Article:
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Page 1 of 12, showing 10 records out of 112 total, starting on record 1, ending on 10

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Title | Creator | Date Made Visible | None

Kansas Relief Committee, newspaper article

Smith, I. N.

This article, published in the Haverhill, Massachusetts Tri-Weekly Publisher, lists the contributions collected by their local Kansas Relief Committee. A number of different churches in the area donated cash, and the committee also sent varied articles of clothing (listed in the article) to General S.C. Pomeroy of Atchison.


Ephraim Nute

Portrait of Rev. Ephraim Nute. He was a Unitarian minister in Lawrence, Kansas Territory. Nute served as chaplain for the Territorial Legislature at Lecompton and was a chaplain for the First Regiment of the Kansas Volunteers.


William Addison Phillips

Portrait of William Addison Phillips, an author, lawyer, journalist and politician. In 1857, Phillips attended the Constitution Convention at Topeka and the Free State Conventions at Centropolis, Lawrence, and Grasshopper Falls. He founded the town of Salina in April, 1858. In that same month and year, Phillips was nominated at the Topeka Free-State Convention under the Leavenworth Constitution to serve as a supreme court judge. He attended the Convention at Osawatomie and the Republican State Convention at Lawrence in 1859. Phillips served in the Kansas Volunteer Regiments and rose to the rank of colonel. From March 4, 1873 to March 3, 1875 Phillips was an at large representative to the United States Congress and from March 4, 1875 to March 3, 1879 he represented the First District.


Rachel Garrison to Samuel L. Adair

Garrison, Rachel A.

Rachel A. Garrison, David Garrison's widow, writes from Yellow Springs, Ohio, with instructions to Samuel L. Adair to settle her family's affairs in Kansas Territory. She wants to try to hold on to her claim. She hopes to sell a wagon for $100 and to collect on a note for $40. Sometimes, she writes, she fells like returning to Kansas, despite her husband's death there. Her late husband, David Garrison, was killed in the Battle of Osawatomie, Kansas Territory, on August 30, 1856.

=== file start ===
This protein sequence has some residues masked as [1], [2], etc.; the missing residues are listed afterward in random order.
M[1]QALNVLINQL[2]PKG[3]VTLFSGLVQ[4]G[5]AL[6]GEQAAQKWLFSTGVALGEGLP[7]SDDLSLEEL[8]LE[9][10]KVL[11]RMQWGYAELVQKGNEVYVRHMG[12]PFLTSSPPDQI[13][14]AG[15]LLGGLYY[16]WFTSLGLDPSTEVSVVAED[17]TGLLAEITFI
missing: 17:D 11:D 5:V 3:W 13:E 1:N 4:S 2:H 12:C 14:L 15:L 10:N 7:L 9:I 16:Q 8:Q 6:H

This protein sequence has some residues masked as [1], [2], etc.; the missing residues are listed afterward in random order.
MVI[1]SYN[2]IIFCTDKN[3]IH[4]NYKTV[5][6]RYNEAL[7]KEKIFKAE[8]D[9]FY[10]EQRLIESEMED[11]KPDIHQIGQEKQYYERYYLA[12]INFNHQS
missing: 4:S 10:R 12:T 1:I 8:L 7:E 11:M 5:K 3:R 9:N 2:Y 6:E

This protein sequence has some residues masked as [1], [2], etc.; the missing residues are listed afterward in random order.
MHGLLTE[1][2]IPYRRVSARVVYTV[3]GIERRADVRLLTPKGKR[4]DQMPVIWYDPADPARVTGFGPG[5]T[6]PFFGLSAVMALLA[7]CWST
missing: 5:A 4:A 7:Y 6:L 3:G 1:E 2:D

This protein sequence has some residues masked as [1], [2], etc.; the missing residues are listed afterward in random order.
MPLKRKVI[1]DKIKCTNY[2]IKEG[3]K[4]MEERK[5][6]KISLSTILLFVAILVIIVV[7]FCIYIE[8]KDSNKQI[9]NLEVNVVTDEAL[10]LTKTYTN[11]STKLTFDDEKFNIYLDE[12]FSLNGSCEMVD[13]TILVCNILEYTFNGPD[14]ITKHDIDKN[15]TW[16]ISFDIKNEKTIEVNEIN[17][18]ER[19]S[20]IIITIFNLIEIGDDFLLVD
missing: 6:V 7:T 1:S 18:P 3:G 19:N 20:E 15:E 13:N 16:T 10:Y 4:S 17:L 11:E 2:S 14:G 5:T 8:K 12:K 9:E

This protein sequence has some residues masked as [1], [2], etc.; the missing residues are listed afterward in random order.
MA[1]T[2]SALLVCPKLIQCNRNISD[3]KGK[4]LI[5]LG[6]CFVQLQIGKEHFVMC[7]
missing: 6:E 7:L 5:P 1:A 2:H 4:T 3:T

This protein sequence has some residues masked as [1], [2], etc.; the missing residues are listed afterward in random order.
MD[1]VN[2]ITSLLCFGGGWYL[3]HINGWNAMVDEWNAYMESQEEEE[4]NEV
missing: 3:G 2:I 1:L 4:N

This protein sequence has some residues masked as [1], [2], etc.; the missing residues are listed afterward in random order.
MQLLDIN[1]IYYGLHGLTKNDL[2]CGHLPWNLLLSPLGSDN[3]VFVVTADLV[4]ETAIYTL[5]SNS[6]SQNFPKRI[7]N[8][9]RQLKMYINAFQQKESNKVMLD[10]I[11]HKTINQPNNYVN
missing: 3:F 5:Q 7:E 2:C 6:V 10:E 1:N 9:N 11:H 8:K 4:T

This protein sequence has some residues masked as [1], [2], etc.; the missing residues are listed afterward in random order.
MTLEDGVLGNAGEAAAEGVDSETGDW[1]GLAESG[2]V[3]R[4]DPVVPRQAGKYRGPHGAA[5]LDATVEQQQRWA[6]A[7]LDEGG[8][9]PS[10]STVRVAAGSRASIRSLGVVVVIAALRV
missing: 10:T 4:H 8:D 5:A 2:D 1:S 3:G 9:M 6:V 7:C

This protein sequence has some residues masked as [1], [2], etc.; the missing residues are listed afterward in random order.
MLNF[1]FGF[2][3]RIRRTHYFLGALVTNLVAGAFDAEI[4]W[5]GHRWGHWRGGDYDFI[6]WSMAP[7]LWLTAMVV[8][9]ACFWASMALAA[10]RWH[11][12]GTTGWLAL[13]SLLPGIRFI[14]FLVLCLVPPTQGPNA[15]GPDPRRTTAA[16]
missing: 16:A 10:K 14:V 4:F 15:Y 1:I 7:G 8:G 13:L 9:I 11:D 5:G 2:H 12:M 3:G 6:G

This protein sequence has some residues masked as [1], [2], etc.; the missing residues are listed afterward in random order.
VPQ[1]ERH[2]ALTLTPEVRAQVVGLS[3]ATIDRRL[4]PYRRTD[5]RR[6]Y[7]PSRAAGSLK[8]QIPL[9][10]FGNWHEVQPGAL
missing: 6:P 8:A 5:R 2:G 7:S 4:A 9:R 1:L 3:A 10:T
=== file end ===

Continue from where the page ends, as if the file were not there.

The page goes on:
Hugh A. Cook with his wife and children

Lamon, W. H.

Portrait of Mr. & Mrs. Hugh A. Cook and their three eldest children. He was the second Sheriff of Franklin County, Kansas. Photo taken by W. H. Lamon, Lawrence, Kansas.


Hugh A. Cook with his wife and children

Lamon, W. H.

Portrait of Mr. & Mrs. Hugh A. Cook with three children and their dog. Cook was the second Sheriff of Franklin County, Kansas. Photo taken by W. H. Lamon of Lawrence, Kansas.


Samuel Worthington to "My Dear Mother"

Worthington, Samuel

Samuel Worthington was a Private in Company A, 11th [Cavalry] Regiment, Kansas Volunteers. Worthington's place of residence when he mustered in was Leavenworth, Kansas. Writing from Fort Riley, Kansas, this letter to his mother provides some sense of his mother's emotions by writing him about her fears for his safety. Worthington writes that he enjoys letters from home but he prefers not "to be constantly reminded how near it breaks your heart to have one away from home, etc., etc." He writes that his current duties are to copy dispatches that are to be sent to eastern newspapers such as the New York Times, the Boston Commonwealth, Harpers Weekly, and his home newspaper the Leavenworth Conservative. He feels that fears of Indian attacks are exaggerated in hopes of having more troops sent to Fort Riley. A complete transcription is available by clicking "Text Version" below.